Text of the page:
The checklist of things that hotels, restaurants, museums, airports and other tourism-related businesses in Washington, DC, should provide to attract Chinese tourists includes accepting China UnionPay and having Chinese social media accounts, free Wi-Fi and smoking rooms.
On Sept 27, representatives from the tourism industry and related businesses across the greater DC area gathered at a conference focusing on the Chinese tourism market, on the eve of the weeklong National Day holiday.
The conference, hosted by marketing organization Destination DC, was also part of the Welcome China program initiated recently by Destination DC to help the area to better accommodate Chinese visitors.
Through the program, local businesses can earn Welcome China certification by meeting at least three of a list of 12 requirements in a particular category. The requirements include providing Mandarin-speaking staff, Chinese subtitles on videos and audio tours in Chinese.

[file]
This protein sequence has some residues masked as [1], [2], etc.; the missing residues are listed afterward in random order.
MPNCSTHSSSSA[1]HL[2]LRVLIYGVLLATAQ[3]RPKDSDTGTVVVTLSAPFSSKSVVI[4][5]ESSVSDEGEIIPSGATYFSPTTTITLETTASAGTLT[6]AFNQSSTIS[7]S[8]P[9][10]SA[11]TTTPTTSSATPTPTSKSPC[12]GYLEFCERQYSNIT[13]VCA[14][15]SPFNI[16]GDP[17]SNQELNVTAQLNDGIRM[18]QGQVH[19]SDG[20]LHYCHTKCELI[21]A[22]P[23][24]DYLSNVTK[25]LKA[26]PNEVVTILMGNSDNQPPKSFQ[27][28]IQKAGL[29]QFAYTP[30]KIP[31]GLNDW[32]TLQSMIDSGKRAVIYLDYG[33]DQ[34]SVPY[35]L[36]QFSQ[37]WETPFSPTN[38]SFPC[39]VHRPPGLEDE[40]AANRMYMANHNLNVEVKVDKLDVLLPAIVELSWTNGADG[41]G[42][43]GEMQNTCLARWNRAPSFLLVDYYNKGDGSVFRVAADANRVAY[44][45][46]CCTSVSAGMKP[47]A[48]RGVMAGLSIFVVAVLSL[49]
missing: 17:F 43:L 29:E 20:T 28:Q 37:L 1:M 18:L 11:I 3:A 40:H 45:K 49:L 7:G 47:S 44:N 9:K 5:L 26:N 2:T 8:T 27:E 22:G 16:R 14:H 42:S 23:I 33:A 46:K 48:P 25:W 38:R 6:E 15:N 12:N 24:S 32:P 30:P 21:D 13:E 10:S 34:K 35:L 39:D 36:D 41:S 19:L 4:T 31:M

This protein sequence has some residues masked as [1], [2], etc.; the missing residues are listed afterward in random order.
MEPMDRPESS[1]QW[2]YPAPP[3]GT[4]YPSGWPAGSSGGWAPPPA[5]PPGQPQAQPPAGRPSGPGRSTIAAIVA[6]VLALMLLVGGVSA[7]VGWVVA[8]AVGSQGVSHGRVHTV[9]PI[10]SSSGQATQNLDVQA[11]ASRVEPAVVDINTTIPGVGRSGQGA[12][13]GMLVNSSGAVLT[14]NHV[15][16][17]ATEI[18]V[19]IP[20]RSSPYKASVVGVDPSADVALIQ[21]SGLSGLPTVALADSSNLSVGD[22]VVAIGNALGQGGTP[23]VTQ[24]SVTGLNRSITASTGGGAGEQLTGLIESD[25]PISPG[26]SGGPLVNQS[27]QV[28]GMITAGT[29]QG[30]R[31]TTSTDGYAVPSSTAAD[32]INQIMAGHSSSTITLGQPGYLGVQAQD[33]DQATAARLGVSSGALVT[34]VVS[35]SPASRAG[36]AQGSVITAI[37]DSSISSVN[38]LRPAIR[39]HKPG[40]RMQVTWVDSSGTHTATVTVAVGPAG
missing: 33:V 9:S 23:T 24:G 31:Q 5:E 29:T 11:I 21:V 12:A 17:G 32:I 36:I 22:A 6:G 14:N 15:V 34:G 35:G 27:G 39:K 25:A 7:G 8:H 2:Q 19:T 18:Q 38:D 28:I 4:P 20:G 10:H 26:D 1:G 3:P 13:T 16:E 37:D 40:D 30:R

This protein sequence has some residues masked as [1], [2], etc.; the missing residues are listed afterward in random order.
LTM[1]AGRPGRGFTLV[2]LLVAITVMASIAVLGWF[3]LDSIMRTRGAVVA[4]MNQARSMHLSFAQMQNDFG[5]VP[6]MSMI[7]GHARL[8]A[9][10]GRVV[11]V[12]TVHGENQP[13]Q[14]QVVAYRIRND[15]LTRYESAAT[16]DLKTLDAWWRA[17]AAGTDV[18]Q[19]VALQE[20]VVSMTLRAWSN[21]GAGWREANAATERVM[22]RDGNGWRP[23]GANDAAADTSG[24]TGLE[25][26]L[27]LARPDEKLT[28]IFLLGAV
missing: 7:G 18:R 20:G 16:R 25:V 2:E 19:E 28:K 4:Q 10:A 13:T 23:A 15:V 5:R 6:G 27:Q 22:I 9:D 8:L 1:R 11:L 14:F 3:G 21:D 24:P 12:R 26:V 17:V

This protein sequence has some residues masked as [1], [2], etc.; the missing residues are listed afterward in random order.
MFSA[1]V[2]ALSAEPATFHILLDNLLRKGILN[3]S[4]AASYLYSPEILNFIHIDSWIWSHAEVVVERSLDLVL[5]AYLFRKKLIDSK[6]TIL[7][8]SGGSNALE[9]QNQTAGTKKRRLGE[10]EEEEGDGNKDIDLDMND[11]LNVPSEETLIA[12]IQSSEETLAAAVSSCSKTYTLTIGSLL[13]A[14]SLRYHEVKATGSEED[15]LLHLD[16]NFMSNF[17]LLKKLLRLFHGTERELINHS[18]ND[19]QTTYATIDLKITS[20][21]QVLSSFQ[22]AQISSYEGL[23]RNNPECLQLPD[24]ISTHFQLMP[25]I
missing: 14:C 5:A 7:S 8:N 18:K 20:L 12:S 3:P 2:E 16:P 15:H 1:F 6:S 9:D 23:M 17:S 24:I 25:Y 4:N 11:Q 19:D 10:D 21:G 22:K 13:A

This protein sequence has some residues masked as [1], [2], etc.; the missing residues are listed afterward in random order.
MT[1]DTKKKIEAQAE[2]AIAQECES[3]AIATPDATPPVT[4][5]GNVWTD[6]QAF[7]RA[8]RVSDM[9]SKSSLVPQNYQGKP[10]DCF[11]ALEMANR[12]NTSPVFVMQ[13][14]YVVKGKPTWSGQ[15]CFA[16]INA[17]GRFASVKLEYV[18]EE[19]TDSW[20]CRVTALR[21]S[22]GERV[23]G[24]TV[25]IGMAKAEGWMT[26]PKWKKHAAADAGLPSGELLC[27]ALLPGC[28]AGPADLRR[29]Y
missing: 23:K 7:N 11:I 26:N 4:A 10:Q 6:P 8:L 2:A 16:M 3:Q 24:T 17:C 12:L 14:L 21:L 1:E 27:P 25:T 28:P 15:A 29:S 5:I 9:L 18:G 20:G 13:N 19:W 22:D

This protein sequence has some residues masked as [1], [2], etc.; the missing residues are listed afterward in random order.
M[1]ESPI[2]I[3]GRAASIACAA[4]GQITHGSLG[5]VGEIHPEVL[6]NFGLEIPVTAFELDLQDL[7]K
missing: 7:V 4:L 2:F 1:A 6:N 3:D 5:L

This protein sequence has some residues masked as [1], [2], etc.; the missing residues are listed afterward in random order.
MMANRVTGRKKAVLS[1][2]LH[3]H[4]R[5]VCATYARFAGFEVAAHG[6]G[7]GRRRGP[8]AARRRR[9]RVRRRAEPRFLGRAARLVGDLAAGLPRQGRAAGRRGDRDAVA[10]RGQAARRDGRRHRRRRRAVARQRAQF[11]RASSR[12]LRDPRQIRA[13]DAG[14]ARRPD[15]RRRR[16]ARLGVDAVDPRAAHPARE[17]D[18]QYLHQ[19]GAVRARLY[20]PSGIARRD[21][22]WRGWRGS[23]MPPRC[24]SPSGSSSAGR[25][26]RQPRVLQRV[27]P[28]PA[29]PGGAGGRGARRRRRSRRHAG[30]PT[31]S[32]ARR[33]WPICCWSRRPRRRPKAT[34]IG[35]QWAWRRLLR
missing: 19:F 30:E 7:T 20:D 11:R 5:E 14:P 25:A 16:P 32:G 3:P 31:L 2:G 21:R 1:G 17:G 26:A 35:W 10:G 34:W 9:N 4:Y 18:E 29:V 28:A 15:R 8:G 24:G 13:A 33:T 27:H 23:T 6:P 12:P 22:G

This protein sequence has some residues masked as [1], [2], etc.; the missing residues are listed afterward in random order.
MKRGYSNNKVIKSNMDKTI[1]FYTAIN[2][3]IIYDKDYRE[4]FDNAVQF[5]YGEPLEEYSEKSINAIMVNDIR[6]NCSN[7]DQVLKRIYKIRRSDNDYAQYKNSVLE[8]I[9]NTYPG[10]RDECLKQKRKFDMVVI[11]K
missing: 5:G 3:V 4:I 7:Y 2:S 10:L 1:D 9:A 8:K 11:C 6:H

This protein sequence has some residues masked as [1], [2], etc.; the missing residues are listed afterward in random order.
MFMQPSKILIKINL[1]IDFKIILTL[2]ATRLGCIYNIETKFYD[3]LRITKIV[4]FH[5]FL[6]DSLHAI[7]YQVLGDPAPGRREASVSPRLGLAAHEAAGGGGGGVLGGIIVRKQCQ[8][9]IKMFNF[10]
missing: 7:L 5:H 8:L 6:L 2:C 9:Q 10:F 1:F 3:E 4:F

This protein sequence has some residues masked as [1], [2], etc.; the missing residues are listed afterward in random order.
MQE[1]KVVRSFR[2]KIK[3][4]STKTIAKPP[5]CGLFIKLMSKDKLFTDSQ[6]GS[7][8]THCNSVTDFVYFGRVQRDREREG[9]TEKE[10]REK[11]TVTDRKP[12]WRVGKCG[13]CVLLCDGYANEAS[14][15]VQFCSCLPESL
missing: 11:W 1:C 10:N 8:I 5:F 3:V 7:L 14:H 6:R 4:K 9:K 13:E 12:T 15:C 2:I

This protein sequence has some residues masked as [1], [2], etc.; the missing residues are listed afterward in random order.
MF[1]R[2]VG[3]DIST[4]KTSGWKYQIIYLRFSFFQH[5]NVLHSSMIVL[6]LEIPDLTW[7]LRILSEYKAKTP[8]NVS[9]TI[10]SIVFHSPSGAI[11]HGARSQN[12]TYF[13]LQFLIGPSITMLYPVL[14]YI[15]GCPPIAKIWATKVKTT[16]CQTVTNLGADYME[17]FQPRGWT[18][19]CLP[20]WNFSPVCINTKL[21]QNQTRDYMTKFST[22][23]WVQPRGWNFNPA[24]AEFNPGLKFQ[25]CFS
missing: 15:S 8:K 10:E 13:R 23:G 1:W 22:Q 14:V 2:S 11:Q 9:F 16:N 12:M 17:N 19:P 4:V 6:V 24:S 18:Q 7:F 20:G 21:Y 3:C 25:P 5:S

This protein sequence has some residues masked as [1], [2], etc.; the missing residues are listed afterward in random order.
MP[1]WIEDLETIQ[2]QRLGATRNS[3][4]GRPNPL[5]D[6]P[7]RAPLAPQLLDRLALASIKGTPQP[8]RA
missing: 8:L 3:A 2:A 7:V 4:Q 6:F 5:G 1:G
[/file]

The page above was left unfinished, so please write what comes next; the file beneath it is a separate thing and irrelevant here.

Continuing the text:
“This is our first entrance into a certification program, so we’re going to do a lot to promote the program out to the customers,” said Theresa Belpulsi, vice-president of tourism and visitor services at Destination DC.
About 2.6 million Chinese visited the United States last year. Washington, DC, with record arrivals of about 300,000 visitors from China last year, has witnessed a 635 percent growth in Chinese visitors over the past 10 years, according to Scott Johnson, president of Travel Marketing Insights.
“One out of every nine Chinese visitors that comes to the United States actually comes to Washington,” said Elliott Ferguson, president of Destination DC. “So not only are we trying to grow the number of Chinese coming to Washington, but also the number coming to the United States.”
“Clearly, China is going to outpace all other markets in the next five years,” Johnson said, showing a graphic projecting that Chinese arrivals will increase by 96 percent over the next five years.
The goal is to attract about 500,000 Chinese visitors annually by 2020, according to Belpulsi.
Mavis Zhang, vice-president of SinoMedia, noted an increase in younger, repeat and independent travelers.
Last year, Chinese visitors spent an average of $10,300 in the United States.